In one aspect of the invention, the bean pieces are placed in shallow layers on beds or trays in order to incubate. A bed can be any surface suitable for supporting such a layer of beans. Any tray may be used, provided it allows for circulation of air throughout the layer of bean pieces. For example, a perforated tray may be used, provided the perforations are sufficiently small so as not to permit bean pieces to fall through.
In a particularly preferred embodiment, the vanilla bean pieces are incubated at about 30° C. and 70% relative humidity.
Preferably, a moving tray or bed may be used. For instance, the bed may be a conveyor belt. The use of such a moving bed or tray is advantageous in that it allows the incubation step to be carried out in a continuous fashion under controlled conditions of temperature and humidity. Alternatively, drum incubation may be employed, whereby the comminuted beans are constantly rotated to achieve maximum aeration and uniformity.
Preferably, the temperature of the beans is maintained at 20 to 60° C. More preferably, the temperature is maintained at between 30 and 50° C.
Preferably, the relative humidity of the atmosphere is between 50 and 100%. More preferably, the relative humidity is 60 to 80%. Most preferably, the relative humidity is 65 to 75%.
The relative humidity can be controlled by any means that will be well known to those skilled in the art. It has been found preferable to maintain the humidity of the atmosphere by periodic misting of the layer of beans with water.
Preferably, the layer of beans is mixed during the incubation process, for instance by incubation in a rotating drum. The mixing may be achieved by any suitable means, as will be apparent to one skilled in the art. The mixing assists in bringing the enzymes into contact with the glucovanillin, and so speeds the process.Anaerobic Incubation
In a highly preferred embodiment, the incubation process comprises at least an anaerobic step.
As used herein, the term “anaerobic step” refers to a process step which is conducted under an atmosphere having a reduced content of oxygen compared with atmospheric air.
Preferably, the anaerobic step is conducted under ah atmosphere with an oxygen content of less than 20% oxygen. More preferably, the anaerobic step is conducted under an atmosphere with an oxygen content of less than 15% oxygen. More preferably, the anaerobic step is conducted under an atmosphere with an oxygen content of less than 10% oxygen. More preferably, the anaerobic step is conducted under an atmosphere with an oxygen content of less than 5% oxygen. More preferably, the anaerobic step is conducted under an atmosphere with an oxygen content of less than 1% oxygen. More preferably, the anaerobic step is conducted under an atmosphere with an oxygen content of less than 0.1% oxygen. Most preferably, the anaerobic step is conducted under a substantially oxygen free atmosphere.
Surprisingly, it has been found that under these conditions predominantly hydrolytic conversion of glucovanillin to vanillin occurs without the formation of brown pigments.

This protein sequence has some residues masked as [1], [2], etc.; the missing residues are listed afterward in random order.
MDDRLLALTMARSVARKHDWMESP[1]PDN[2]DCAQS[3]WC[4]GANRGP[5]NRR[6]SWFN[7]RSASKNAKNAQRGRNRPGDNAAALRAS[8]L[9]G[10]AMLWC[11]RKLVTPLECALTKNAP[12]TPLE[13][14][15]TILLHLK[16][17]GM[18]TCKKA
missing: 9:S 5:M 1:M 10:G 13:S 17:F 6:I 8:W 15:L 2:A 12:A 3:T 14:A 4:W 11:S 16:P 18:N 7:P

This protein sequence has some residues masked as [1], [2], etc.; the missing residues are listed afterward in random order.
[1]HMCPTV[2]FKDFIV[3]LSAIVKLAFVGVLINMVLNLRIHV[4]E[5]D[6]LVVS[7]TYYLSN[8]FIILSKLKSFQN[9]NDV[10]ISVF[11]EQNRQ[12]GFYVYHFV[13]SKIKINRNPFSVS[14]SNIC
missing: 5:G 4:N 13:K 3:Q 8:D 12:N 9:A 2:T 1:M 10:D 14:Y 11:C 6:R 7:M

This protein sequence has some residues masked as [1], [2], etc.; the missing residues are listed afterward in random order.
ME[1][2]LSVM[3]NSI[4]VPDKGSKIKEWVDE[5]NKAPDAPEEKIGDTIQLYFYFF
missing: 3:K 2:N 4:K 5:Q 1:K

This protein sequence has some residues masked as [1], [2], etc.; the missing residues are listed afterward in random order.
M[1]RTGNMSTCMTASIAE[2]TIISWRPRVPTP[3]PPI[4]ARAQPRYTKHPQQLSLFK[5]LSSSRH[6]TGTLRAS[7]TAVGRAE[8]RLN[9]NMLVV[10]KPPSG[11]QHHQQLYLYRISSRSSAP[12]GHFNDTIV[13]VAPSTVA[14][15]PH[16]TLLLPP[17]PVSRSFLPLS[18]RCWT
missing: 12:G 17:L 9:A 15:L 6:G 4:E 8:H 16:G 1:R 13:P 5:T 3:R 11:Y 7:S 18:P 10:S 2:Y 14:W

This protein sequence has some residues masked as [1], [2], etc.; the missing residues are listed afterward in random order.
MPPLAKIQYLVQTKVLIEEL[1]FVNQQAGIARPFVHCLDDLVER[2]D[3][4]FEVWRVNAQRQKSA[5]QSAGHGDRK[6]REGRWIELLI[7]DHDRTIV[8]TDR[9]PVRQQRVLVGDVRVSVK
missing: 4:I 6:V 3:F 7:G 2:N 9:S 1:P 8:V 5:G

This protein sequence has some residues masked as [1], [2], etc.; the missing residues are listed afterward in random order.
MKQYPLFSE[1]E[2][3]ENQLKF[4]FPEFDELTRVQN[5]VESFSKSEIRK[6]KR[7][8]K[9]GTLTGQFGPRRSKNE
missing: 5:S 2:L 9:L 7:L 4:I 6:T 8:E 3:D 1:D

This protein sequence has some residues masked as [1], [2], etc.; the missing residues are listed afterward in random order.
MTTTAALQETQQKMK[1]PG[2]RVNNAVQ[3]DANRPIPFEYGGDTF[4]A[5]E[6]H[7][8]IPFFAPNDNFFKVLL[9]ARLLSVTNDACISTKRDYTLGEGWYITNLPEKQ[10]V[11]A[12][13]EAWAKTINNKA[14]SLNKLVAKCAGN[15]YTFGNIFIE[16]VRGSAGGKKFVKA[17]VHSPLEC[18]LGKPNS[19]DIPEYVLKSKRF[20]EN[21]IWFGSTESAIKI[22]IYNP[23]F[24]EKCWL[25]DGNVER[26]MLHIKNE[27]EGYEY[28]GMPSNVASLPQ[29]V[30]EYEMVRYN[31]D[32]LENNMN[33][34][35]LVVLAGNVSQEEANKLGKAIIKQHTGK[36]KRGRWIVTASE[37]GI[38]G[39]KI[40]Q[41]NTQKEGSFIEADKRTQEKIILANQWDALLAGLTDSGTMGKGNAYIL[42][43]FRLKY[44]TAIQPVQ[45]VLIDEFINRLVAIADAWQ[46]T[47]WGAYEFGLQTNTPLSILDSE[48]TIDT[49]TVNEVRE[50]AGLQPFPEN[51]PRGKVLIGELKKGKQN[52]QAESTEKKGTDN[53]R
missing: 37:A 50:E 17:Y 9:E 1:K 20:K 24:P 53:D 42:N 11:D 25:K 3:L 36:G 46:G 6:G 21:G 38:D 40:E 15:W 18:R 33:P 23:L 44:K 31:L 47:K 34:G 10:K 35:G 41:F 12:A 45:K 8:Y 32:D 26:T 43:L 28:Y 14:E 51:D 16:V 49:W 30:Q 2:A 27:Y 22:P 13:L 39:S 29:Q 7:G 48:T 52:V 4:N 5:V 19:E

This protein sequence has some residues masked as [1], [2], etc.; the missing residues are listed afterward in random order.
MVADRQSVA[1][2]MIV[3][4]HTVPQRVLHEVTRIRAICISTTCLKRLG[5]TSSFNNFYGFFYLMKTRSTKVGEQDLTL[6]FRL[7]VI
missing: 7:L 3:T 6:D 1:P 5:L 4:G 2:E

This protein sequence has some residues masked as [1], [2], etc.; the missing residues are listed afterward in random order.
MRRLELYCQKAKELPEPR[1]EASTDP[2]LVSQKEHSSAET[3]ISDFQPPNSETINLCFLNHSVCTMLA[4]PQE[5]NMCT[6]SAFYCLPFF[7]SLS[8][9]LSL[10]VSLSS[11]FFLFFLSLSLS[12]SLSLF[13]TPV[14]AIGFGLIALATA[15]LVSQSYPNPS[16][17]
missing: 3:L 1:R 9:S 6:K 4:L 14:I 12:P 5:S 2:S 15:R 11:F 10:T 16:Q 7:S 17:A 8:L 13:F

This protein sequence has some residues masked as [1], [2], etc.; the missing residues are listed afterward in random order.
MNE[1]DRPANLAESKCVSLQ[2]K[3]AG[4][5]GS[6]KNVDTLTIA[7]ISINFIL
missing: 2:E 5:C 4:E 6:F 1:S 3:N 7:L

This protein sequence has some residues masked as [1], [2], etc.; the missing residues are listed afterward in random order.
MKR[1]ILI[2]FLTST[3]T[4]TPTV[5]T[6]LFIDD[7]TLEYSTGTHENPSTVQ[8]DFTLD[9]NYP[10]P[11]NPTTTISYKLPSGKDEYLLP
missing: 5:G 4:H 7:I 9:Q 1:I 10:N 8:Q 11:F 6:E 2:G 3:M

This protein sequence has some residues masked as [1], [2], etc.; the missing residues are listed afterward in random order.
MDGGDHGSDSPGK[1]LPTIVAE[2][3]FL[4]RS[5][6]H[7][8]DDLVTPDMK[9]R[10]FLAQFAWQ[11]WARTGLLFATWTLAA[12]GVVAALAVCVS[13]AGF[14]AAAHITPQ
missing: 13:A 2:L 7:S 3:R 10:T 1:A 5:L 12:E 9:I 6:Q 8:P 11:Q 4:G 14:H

Preferably, the anaerobic step is conducted for between 48 and 72 hours.
Preferably, the anaerobic step is conducted at a temperature of between 45 to 60° C.
In a preferred embodiment, incubation is curtailed after the anaerobic step, and the vanilla bean pieces are optionally dried and extracted as hereinafter described. This embodiment of the invention provides enhanced levels of vanillin suitable for extraction and use in flavouring and perfumery applications.
Preferably, after anaerobic fermentation, the bean pieces are dried as described herein. More preferably, after anaerobic fermentation, the bean pieces are dried to 25 to 30% moisture by weight.
In an alternative preferred embodiment, incubation comprises an anaerobic step and an aerobic step.
As used herein, the term “aerobic step” refers to a process step which is conducted under an atmosphere having an oxygen content greater than that used in the anaerobic step.
Preferably, the aerobic step occurs under an atmosphere of air.
Preferably, the anaerobic incubation step is allowed to proceed until about 85% of the glucovanillin present in the bean pieces has been converted to vanillin. Again, the amount of these components present may be determined using methods known to one skilled in the art.
Preferably, subsequent to the anaerobic step, the aerobic step is initiated. Preferably, this is achieved by the introduction of air into the incubation vessel.
The separation of enzymatic glucoside hydrolysis (anaerobic step) from the oxygen dependent oxidoreductase browning (aerobic) step allows optimisation of the formation of vanillin, together with control of the extent of the browning reaction and the profile of the flavour and aroma components thereby produced.Drying
After the incubation step, the beans are dried. Many suitable drying techniques are known. Immediately after the incubation step, the bean pieces have a moisture content of 75 to 83%. The drying step reduces this to approximately 25 to 35%. Preferred drying methods include fluid bed or vibro-fluid bed drying, preferably with control of inlet and exhaust temperatures.
Preferably, the drying process takes place in a ventilated oven with a circulating airflow at 30 to 100° C. More preferably, the drying occurs at 40 to 60° C. Most preferably, the drying occurs at about 50° C.
The dried, cured vanilla bean pieces thus produced are in a form suitable for use. Alternatively, the vanilla beans can be converted to vanilla extract by any known extraction technique. The three main extraction techniques currently employed are the percolation method, the oleoresin method and extraction with liquid carbon dioxide.Extraction